"These photographs were made with the intent of making the world look at an evil that was taking place before their eyes, and to force it to face unpleasant truths,” Richards says. “We journalists kept doing our jobs, to the point where we became resented by the citizens of Sarajevo as voyeurs. But the fact that we kept on making these images of horror eventually led to a time when the world could avert its eyes no longer. I consider myself to be a caretaker of historical documents and with it comes the responsibility to remind my fellow humans of what can happen when evil is allowed to flourish without challenge from the good."

Evil recedes rather than dies. It is persistent. We must not avert our gaze when it begins to draw the blood of innocent people stricken by the machetes and bullets of genocide. The photos and text in this exhibition explain, elegantly and painfully, why that is so.

Sarajevo. Remember.

© 2003 Peter Maass

Peter Maass was born in 1960 and raised in Los Angeles. He spent most of 1992 and 1993 covering the war in Bosnia for the Washington Post. In 1994, he took a sabbatical and wrote "Love Thy Neighbor: A Story of War," which was published by Alfred A. Knopf in 1996. The book, which chronicled his experiences covering the Bosnian conflict, won The Los Angeles Times Book Prize (for nonfiction) and the Overseas Press Club Book Prize, and was a finalist for several other literary awards. In 1997, after working for a year in Washington as a staff writer for the Post, he left the paper and moved to New York City, where he is a contributing writer at The New York Times Magazine. He has also written for The New Yorker, The New Republic, The Atlantic Monthly, Outside and Slate, among others.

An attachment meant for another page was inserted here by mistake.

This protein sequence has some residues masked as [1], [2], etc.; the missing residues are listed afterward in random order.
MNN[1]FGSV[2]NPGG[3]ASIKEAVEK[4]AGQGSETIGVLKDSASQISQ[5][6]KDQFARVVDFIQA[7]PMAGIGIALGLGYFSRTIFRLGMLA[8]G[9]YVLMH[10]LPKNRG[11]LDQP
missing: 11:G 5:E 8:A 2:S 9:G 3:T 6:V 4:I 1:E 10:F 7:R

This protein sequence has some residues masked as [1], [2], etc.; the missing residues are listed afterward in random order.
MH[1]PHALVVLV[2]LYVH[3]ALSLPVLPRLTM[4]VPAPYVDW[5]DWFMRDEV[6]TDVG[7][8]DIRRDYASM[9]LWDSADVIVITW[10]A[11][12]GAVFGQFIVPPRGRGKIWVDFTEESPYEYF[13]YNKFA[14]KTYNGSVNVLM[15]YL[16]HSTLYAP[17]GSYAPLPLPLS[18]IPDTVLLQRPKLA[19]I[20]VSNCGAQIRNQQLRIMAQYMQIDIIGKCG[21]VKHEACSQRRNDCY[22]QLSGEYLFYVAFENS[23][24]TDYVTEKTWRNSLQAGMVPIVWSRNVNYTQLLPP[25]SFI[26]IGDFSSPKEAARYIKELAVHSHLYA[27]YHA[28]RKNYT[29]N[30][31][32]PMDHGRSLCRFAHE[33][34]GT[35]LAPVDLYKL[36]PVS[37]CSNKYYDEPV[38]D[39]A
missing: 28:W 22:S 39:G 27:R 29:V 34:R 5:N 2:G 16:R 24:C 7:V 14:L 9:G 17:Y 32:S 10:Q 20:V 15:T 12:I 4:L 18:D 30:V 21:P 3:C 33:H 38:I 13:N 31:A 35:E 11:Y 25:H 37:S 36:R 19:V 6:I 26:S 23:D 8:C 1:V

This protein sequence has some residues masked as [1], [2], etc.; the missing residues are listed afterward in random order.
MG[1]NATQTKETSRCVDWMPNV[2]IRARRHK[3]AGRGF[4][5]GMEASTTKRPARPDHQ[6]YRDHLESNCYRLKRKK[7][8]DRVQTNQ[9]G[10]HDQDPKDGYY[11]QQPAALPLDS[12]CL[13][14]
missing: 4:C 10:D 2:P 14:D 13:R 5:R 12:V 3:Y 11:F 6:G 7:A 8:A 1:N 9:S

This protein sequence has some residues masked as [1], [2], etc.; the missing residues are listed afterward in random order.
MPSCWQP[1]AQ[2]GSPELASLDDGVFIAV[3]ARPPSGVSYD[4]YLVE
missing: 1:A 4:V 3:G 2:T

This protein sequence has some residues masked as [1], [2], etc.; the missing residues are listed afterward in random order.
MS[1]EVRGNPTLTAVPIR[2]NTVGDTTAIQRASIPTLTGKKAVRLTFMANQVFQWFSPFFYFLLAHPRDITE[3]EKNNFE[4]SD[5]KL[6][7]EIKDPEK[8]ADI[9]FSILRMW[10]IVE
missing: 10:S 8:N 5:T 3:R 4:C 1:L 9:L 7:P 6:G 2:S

Roger Richards Bio
Roger Richards is the editor and publisher of The Digital Filmmaker, and a photo editor/photojournalist at the Virginian-Pilot in Norfolk, Virginia. Richards' main focus now is producing video essays combining his still photographs with digital video, as well as non-fiction digital short films for the Web. His photojournalism career began in 1979, and his work included the civil wars in El Salvador and Nicaragua. Joining the Gamma Liaison photo agency in 1988, based in Miami and then Europe, his work with the agency included the US invasion of Panama, political upheaval in Haiti, civil war in Croatia and the siege of Sarajevo. He is a former Associated Press photo bureau chief in Bogota, Colombia, and a staff photographer at the Washington Times in Washington, DC, from 1997-2000. He is the recipient of numerous awards from the National Press Photographers' Association, the White House News Photographers' Association, the Society of Professional Journalists and the Virginia News Photographers Association. He was awarded the first White House News! Photographers' Association sabbatical grant for videojournalism in 2000. His work has been published in most of the world's major magazines and newspapers, including Time, Newsweek, The New York Times, The Washington Post, Paris Match, Le Figaro, Stern, Geo, Fortune, and many others. You can contact Roger at roger@digitalfilmmaker.net.